Posted by: Lisa Hill | August 27, 2009

Document Z (2009), by Andrew Croome (2008 Vogel joint winner)

Document ZI started blogging this in DJs restaurant, because I couldn’t resist showing off after Telstra installed one of those little USB internet connection things that means I can use my netbook anywhere.  It’s amazing!

But back to Document Z.  Andrew Croome won the 2008 Vogel with this novel, and it’s very good.  Espionage and political novels are not usually of much interest to me, but this one is a fictionalised story of the Petrov Affair and it’s put a human face on events that previously were just ‘history before my time’ .

The Petrovs, who defected from the then USSR in the 1950s may well still be alive, possibly still living here in Australia.  Joe Public will never know, though perhaps glasnost and the new Russian regime no longer have any interest in them anyway?

What this book made clear to me was just how momentous a decision defection was, and not just because it meant the Petrovs could never go home.  People don’t use old fashioned words like traitor any more, but choosing to betray your country’s secrets that have been entrusted to you is no small matter.  What muddies the water in this case was the human rights record of the Soviet government, and most people then and now would probably feel that the Petrovs were morally justified in doing it.  Croome suggests that espionage and the defection led to the identification of Soviet moles in the trade union movement and elsewhere because the Soviets were actively interfering in Australian politics.  It’s hard to imagine this now, and yet it did happen…

StasilandPerhaps if I hadn’t read Anna Funder’s Stasiland I might have thought the depiction of Soviet paranoia far-fetched, but it was sadly all too true that they spied on their own, recalled and ostracised agents who displeased them, and sometimes arranged for shootings of recalcitrants abroad.  The Petrovs must have been extraordinarily brave to take the risks they did, and it is sad to think that theirs was not a strong marriage since they had no alternative but to support one another.

Document Z is a riveting book, and I hope that Andrew Croome goes on to write more books like this that challenge us to think about the human face behind political events.  I wonder when the story of SIEV X will become a novel?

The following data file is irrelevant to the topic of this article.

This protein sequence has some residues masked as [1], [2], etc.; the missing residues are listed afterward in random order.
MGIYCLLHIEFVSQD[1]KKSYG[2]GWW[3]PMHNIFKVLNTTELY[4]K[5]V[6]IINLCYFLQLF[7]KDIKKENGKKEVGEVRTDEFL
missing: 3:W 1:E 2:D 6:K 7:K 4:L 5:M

Author: Andrew Croome
Title: Document Z
Publisher: Allen & Unwin 2009
ISBN: 9781741757439
Source: Casey-Cardinia Library


  1. Hi Lisa, You’ll find both the Petrov’s are in fact deceased. I’m afraid Joe Public has known for a long time.


    • Thanks, Matthew: I don’t know how I came to miss hearing about this. I hope they found contentment eventually…


  2. I don’t think they did I’m afraid. It appears they led a fairly isolated and barren life for the remainder of their lives. Though I do know Edvodokia’s sister came to live in Australia with her after their mother passed away (of natural causes). She definitely made the bigger sacrifice in defecting.


    • Yes, I agree, Matthew, her sacrifice did seem greater…it must have broken her heart to do it.
      I’ve just finished reading Dancer, by Colum McCann, which traverses some of the same ground in telling the story of Rudi Nureyev’s life, including his defection, but it explores the impact on the people left behind in Russia. It’s a work of fiction, of course, but it’s a very convincing portrayal of how, as he was swanning around the world, feted as a celebrity and earning heaps, his family and friends were subjected to extra surveillance and harassment. Leaving one’s country is not something to be taken lightly at the best of times, but in circumstances such as the Petrovs faced, it must have been harrowing.


  3. […] Russia given the opportunity, but Dancer shows the other side: the impact on those left behind.  Document Z showed this too:  Mrs Petrov hesitated to defect because she knew her family would be ostracised […]


  4. […] which captivate the reader.  It’s broadened my horizons –  and like Andrew Croome’s Document Z which fictionalised the Petrov Affair, it ’s a classy effort at bringing recent history into […]


  5. […] the award for new writing for fiction went to Andrew Croome for Document Z, see my review […]


  6. […] is a welcome addition to a growing number of Australian books exploring Cold War history, such as Document Z by Andrew Croome, by The Memory Room by Christopher Koch, and Katherine Brabon’s The Memory […]


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